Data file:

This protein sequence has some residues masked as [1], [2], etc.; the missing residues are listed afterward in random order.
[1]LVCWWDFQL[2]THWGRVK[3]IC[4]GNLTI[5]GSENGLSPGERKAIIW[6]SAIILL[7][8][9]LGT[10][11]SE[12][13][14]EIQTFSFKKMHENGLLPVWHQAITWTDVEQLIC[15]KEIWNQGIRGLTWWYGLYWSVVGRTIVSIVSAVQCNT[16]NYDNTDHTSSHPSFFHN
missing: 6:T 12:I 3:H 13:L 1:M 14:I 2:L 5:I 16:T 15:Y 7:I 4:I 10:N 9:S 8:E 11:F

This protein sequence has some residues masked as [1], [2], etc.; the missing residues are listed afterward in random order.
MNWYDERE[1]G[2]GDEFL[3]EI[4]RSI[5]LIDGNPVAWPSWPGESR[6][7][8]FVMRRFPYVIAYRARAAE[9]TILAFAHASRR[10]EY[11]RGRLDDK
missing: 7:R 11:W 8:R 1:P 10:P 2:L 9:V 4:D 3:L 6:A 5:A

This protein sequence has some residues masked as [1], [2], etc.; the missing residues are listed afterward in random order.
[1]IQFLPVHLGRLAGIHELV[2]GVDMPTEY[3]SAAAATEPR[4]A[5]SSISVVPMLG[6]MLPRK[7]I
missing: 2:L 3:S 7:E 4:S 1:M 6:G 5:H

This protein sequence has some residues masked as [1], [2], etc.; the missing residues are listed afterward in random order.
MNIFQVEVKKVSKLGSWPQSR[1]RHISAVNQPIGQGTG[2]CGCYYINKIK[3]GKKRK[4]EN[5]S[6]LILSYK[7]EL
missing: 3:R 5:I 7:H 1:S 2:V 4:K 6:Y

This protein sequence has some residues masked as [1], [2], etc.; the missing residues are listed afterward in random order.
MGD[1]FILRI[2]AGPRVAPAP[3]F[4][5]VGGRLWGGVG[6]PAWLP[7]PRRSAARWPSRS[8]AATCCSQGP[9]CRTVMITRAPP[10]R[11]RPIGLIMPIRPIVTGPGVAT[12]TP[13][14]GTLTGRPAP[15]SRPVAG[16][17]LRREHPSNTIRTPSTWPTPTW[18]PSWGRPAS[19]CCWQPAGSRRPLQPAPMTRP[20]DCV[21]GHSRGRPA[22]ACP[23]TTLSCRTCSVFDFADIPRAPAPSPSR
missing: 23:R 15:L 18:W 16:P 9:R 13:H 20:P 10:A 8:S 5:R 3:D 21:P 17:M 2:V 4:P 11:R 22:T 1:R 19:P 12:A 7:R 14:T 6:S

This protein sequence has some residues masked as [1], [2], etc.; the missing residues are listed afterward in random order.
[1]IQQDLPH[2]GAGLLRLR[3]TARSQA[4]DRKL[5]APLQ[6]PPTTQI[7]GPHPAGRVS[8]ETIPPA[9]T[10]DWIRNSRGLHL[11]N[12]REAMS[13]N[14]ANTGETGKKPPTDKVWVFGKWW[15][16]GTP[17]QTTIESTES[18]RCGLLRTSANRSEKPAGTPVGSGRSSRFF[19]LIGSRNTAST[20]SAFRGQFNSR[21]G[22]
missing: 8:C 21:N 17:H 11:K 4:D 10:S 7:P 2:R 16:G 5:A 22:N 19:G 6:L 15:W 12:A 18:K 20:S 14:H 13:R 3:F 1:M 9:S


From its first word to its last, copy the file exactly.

This protein sequence has some residues masked as [1], [2], etc.; the missing residues are listed afterward in random order.
[1]LVCWWDFQL[2]THWGRVK[3]IC[4]GNLTI[5]GSENGLSPGERKAIIW[6]SAIILL[7][8][9]LGT[10][11]SE[12][13][14]EIQTFSFKKMHENGLLPVWHQAITWTDVEQLIC[15]KEIWNQGIRGLTWWYGLYWSVVGRTIVSIVSAVQCNT[16]NYDNTDHTSSHPSFFHN
missing: 6:T 12:I 3:H 13:L 1:M 14:I 2:L 5:I 16:T 15:Y 7:I 4:I 10:N 9:S 8:E 11:F

This protein sequence has some residues masked as [1], [2], etc.; the missing residues are listed afterward in random order.
MNWYDERE[1]G[2]GDEFL[3]EI[4]RSI[5]LIDGNPVAWPSWPGESR[6][7][8]FVMRRFPYVIAYRARAAE[9]TILAFAHASRR[10]EY[11]RGRLDDK
missing: 7:R 11:W 8:R 1:P 10:P 2:L 9:V 4:D 3:L 6:A 5:A

This protein sequence has some residues masked as [1], [2], etc.; the missing residues are listed afterward in random order.
[1]IQFLPVHLGRLAGIHELV[2]GVDMPTEY[3]SAAAATEPR[4]A[5]SSISVVPMLG[6]MLPRK[7]I
missing: 2:L 3:S 7:E 4:S 1:M 6:G 5:H

This protein sequence has some residues masked as [1], [2], etc.; the missing residues are listed afterward in random order.
MNIFQVEVKKVSKLGSWPQSR[1]RHISAVNQPIGQGTG[2]CGCYYINKIK[3]GKKRK[4]EN[5]S[6]LILSYK[7]EL
missing: 3:R 5:I 7:H 1:S 2:V 4:K 6:Y

This protein sequence has some residues masked as [1], [2], etc.; the missing residues are listed afterward in random order.
MGD[1]FILRI[2]AGPRVAPAP[3]F[4][5]VGGRLWGGVG[6]PAWLP[7]PRRSAARWPSRS[8]AATCCSQGP[9]CRTVMITRAPP[10]R[11]RPIGLIMPIRPIVTGPGVAT[12]TP[13][14]GTLTGRPAP[15]SRPVAG[16][17]LRREHPSNTIRTPSTWPTPTW[18]PSWGRPAS[19]CCWQPAGSRRPLQPAPMTRP[20]DCV[21]GHSRGRPA[22]ACP[23]TTLSCRTCSVFDFADIPRAPAPSPSR
missing: 23:R 15:L 18:W 16:P 9:R 13:H 20:P 10:A 8:S 5:R 3:D 21:P 17:M 2:V 4:P 11:R 22:T 1:R 19:P 12:A 7:R 14:T 6:S

This protein sequence has some residues masked as [1], [2], etc.; the missing residues are listed afterward in random order.
[1]IQQDLPH[2]GAGLLRLR[3]TARSQA[4]DRKL[5]APLQ[6]PPTTQI[7]GPHPAGRVS[8]ETIPPA[9]T[10]DWIRNSRGLHL[11]N[12]REAMS[13]N[14]ANTGETGKKPPTDKVWVFGKWW[15][16]GTP[17]QTTIESTES[18]RCGLLRTSANRSEKPAGTPVGSGRSSRFF[19]LIGSRNTAST[20]SAFRGQFNSR[21]G[22]
missing: 8:C 21:N 17:H 11:K 4:D 10:S 7:P 2:R 16:G 5:A 22:N 19:G 6:L 15:W 12:A 18:K 20:S 14:H 13:R 3:F 1:M 9:S